CACP, encoding a secreted proteoglycan, is mutated in camptodactyly- arthropathy-coxa vara-pericarditis syndrome

Jose Marcelino, John D. Carpten, Wafaa M. Suwairi, Orlando M. Gutierrez, Stuart Schwartz, Christiane Robbins, Raman Sood, Izabela Makalowska, Andy Baxevanis, Brian Johnstone, Ronald M. Laxer, Lawrence Zemel, Chong Ae Kim, J. Kenneth Herd, Johannes Ihle, Cal Williams, Mark Johnson, Vidya Raman, Luís Garcia Alonso, Decio BrunoniAmy Gerstein, Nickolas Papadopoulos, Sultan A. Bahabri, Jeffrey M. Trent, Matthew L. Warman

Research output: Contribution to journalArticlepeer-review

252 Scopus citations


Altered growth and function of synoviocytes, the intimal cells which line joint cavities and tendon sheaths, occur in a number of skeletal diseases. Hyperplasia of synoviocytes is found in both rheumatoid arthritis and osteoarthritis, despite differences in the underlying aetiologies of the two disorders. We have studied the autosomal recessive disorder camptodactylyarthropathy-coxa vara-pericarditis syndrome (CACP; MIM 208250) to identify biological pathways that lead to synoviocyte hyperplasia, the principal pathological feature of this syndrome. Using a positional-candidate approach, we identified mutations in a gene (CACP) encoding a secreted proteoglycan as the cause of CACP. The CACP protein, which has previously been identified as both megakaryocyte stimulating factor precursor' and 'superficial zone protein', contains domains that have homology to somatomedin B, heparin-binding proteins, mucins and haemopexins. In addition to expression in joint synovium and cartilage, CACP is expressed in non- skeletal tissues including liver and pericardium. The similarity of CACP sequence to that of other protein families and the expression of CACP in non- skeletal tissues suggest it may have diverse biological activities.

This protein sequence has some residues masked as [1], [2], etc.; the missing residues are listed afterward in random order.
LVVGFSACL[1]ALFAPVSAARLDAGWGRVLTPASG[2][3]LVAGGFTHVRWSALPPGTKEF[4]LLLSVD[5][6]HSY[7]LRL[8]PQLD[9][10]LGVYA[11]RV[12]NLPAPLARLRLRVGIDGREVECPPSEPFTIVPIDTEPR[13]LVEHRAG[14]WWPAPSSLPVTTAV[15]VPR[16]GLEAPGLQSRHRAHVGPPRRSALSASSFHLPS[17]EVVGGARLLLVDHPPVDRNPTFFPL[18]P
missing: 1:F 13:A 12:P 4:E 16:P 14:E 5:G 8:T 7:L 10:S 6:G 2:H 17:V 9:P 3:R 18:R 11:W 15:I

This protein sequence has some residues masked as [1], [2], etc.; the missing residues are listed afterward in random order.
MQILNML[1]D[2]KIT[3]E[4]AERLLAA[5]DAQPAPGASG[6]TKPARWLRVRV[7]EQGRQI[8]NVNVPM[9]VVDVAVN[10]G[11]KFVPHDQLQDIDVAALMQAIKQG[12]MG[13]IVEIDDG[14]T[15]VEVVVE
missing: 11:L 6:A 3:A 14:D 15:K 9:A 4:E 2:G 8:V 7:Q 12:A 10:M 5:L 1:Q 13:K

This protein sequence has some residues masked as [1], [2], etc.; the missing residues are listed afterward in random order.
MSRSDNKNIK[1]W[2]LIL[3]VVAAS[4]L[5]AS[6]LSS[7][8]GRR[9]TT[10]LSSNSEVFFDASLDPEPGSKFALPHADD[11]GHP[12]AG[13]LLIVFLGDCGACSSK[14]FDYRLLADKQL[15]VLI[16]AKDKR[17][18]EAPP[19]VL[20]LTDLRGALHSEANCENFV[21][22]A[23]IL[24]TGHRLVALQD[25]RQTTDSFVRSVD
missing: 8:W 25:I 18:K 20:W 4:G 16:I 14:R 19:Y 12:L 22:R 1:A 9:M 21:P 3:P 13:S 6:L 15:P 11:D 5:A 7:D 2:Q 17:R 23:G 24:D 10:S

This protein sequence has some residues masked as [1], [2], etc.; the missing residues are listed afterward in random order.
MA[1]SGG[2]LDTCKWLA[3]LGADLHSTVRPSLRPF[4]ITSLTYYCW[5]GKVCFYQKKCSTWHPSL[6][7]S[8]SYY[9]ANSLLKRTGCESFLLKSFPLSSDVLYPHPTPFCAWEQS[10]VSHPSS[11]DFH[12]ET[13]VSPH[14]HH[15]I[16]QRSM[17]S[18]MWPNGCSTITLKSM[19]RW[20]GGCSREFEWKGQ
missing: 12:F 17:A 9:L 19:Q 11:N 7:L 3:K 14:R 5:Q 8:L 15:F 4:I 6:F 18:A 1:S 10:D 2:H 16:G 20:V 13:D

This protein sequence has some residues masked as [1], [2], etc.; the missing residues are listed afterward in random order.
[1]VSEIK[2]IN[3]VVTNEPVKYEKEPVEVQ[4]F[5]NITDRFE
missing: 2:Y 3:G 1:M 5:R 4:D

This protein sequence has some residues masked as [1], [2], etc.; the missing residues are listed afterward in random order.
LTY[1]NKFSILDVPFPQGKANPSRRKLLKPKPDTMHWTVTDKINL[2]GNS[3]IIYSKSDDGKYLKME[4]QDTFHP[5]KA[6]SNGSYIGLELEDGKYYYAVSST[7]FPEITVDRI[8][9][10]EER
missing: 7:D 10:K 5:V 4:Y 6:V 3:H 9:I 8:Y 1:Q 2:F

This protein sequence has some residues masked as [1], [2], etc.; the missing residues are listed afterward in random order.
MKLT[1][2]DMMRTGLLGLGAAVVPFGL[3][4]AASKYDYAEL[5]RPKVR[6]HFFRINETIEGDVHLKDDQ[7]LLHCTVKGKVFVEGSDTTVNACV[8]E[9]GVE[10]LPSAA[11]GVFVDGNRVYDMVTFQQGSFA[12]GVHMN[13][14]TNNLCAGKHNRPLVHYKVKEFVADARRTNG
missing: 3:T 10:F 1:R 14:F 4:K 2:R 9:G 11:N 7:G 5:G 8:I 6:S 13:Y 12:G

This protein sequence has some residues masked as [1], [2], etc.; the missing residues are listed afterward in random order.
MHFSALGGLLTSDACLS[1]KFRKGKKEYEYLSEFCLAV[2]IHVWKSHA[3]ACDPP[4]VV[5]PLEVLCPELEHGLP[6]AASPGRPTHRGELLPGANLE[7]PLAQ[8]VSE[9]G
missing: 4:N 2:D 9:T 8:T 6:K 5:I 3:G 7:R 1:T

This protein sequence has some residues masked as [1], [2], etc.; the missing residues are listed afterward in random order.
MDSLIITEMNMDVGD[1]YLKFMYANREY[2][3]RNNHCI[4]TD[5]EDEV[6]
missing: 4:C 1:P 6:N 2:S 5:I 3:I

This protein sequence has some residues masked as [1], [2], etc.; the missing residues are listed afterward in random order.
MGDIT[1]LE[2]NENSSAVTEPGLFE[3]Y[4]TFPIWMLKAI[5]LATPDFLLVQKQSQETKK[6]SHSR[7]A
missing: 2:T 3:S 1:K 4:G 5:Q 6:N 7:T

Original languageEnglish
Pages (from-to)319-322
Number of pages4
JournalNature Genetics
Issue number3
StatePublished - Nov 1999


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